About a year ago we reported that exercise was recommended for patients with fibromyalgia and chronic fatigue syndrome. The case for exercise has been bolstered by a 2013 analysis published by the Cochrane Collaboration, a nonprofit research network. The authors reviewed five randomized clinical trials that compared resistance training with a control or another type of physical activity in a total of 219 women. Resistance training is exercise that is performed against resistance with the intention of improving muscle strength, and can include weights, resistance machines, or elastic resistance bands. The authors found that in the studies they analyzed, resistance training was both beneficial and safe for women with fibromyalgia, and that aerobic exercise helped reduce pain.
As reported in Medscape Medical News, lead author Angela Busch said, “It appears that people with fibromyalgia can benefit from this form of exercise, but we noted that the programs we examined involved supervised exercise and started low and gradually increased the resistance. There are particular health benefits associated with resistance exercise (e.g. increasing bone strength, which is important for preventing osteoporosis), so it is good to know that clinicians can safely [recommend] this form of exercise.”
Whether patients will widely accept this recommendation remains to be seen since some doctors have advised only rest. The key to avoiding pain exacerbation while adding an exercise regimen may be, like in much of medicine, to start slow.
Editor’s Note: The antidepressant milnacipran (Savella) is the most recent drug to receive Federal Drug Administration approval for the treatment of fibromyalgia. Pregabalin (Lyrica) and duloxetine (Cymbalta) were approved for fibromyalgia in 2007 and 2008, respectively.
Iron deficiency is the most prevalent nutritional deficiency in industrialized countries and can cause problems with cognitive and intellectual development. New research published in the journal BMC Psychiatry shows that it has psychiatric ramifications as well. Children and adolescents with iron deficiency anemia are at greater risk for psychiatric disorders, including depression, bipolar disorder, anxiety, and autism.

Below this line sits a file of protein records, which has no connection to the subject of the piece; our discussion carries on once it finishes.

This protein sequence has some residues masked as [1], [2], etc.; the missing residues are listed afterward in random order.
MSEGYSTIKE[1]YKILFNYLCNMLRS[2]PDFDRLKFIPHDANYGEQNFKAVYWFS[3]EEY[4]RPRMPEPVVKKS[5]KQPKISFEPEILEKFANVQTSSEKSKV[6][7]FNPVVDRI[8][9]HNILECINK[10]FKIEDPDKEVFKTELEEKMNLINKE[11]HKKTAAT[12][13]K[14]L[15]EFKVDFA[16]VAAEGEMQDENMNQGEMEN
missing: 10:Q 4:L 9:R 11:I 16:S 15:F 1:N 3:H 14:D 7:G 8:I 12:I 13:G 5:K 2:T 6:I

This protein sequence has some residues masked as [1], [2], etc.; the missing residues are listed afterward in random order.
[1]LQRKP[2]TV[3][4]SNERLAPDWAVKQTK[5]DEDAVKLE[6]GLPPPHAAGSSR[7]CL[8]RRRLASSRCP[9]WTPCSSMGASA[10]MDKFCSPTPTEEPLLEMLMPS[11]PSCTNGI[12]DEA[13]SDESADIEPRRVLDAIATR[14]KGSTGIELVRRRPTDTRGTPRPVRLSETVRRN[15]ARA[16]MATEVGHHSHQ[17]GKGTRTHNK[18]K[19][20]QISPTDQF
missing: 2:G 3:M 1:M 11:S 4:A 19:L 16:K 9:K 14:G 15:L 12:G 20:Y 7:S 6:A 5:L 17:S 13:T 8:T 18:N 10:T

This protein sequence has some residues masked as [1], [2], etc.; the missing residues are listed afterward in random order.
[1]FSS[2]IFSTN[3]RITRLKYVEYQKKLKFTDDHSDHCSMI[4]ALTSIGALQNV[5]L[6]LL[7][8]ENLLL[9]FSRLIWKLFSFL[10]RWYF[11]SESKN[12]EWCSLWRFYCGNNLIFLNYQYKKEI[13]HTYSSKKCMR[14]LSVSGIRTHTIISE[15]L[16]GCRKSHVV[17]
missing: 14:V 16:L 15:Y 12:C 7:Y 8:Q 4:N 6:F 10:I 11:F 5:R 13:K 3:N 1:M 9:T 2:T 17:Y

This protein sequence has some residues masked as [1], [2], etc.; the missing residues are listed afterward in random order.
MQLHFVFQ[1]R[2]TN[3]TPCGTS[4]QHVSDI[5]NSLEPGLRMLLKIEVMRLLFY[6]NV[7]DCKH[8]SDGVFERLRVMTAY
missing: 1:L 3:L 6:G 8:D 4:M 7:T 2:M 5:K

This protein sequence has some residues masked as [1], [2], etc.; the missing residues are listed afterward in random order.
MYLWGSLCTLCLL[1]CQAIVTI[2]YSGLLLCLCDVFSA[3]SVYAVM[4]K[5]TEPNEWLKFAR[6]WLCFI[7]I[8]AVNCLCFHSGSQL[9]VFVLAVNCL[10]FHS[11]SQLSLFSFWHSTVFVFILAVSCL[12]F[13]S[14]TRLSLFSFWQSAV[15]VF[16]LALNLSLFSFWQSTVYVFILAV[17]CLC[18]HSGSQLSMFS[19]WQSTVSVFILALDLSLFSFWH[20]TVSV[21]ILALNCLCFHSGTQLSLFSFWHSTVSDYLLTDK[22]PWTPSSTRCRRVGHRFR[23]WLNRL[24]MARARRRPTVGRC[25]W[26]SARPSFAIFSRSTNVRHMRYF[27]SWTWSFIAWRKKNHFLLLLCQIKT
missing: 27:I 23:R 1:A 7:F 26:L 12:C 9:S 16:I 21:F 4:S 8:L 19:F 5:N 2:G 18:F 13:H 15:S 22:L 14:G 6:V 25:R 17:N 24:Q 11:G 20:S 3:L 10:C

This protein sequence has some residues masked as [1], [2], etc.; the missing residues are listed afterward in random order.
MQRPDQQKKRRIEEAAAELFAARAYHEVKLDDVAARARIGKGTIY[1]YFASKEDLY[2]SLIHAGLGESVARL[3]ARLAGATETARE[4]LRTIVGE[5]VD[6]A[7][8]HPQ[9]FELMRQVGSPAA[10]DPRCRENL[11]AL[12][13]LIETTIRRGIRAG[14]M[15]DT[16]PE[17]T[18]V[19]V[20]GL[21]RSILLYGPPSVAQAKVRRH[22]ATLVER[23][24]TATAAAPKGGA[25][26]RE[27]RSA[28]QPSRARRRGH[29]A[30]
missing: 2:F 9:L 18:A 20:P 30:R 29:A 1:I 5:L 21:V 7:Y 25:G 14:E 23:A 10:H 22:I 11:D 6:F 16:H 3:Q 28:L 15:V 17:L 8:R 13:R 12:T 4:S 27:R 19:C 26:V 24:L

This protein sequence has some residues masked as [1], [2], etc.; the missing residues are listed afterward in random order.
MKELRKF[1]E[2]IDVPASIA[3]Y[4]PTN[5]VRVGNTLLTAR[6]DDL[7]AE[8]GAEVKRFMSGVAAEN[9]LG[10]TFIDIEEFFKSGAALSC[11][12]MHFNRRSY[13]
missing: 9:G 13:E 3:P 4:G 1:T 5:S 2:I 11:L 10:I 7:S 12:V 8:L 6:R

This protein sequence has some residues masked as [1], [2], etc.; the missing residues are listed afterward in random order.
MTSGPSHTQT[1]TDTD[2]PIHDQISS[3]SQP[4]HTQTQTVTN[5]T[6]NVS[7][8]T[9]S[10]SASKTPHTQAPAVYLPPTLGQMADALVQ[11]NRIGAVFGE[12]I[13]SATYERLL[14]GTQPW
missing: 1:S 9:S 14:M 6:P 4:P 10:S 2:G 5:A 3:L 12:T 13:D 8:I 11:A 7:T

Iron supplementation should be implemented in children with iron deficiency anemia in order to prevent any possible psychiatric repercussions, and similarly, psychiatrists should check iron levels in young patients with psychiatric disorders.
Iron provides myelin for white matter in the brain and plays a role in the function of neurotransmitters.
In a 2014 study published by Michael A. Yassa et al. in the journal Nature Neuroscience, a 200mg caffeine pill (about the equivalent of a strong cup of coffee) improved long-term recognition memory. One hundred sixty participants who were not regular coffee drinkers were shown a series of 200 pictures, and 24 hours later they were given a surprise test. Compared to participants who received a placebo, those participants who received 200mg of caffeine were better able to discriminate which pictures they had seen before and which ones were new. Participants who received 100mg of caffeine did not show this effect, while those who received 300mg showed the same improvement in memory but also experienced side effects such as headache and nausea.
As long as a cup of coffee does not make its drinker more anxious, it may help boost memory.
Editor’s Note: Coffee may have other benefits. In research collected by the Bipolar Collaborative Network (in which this editor is an investigator), patients who drank coffee were less likely to be overweight. Yassa also believes based on other research that caffeine is associated with a reduced risk for Alzheimer’s disease and that it increases longevity.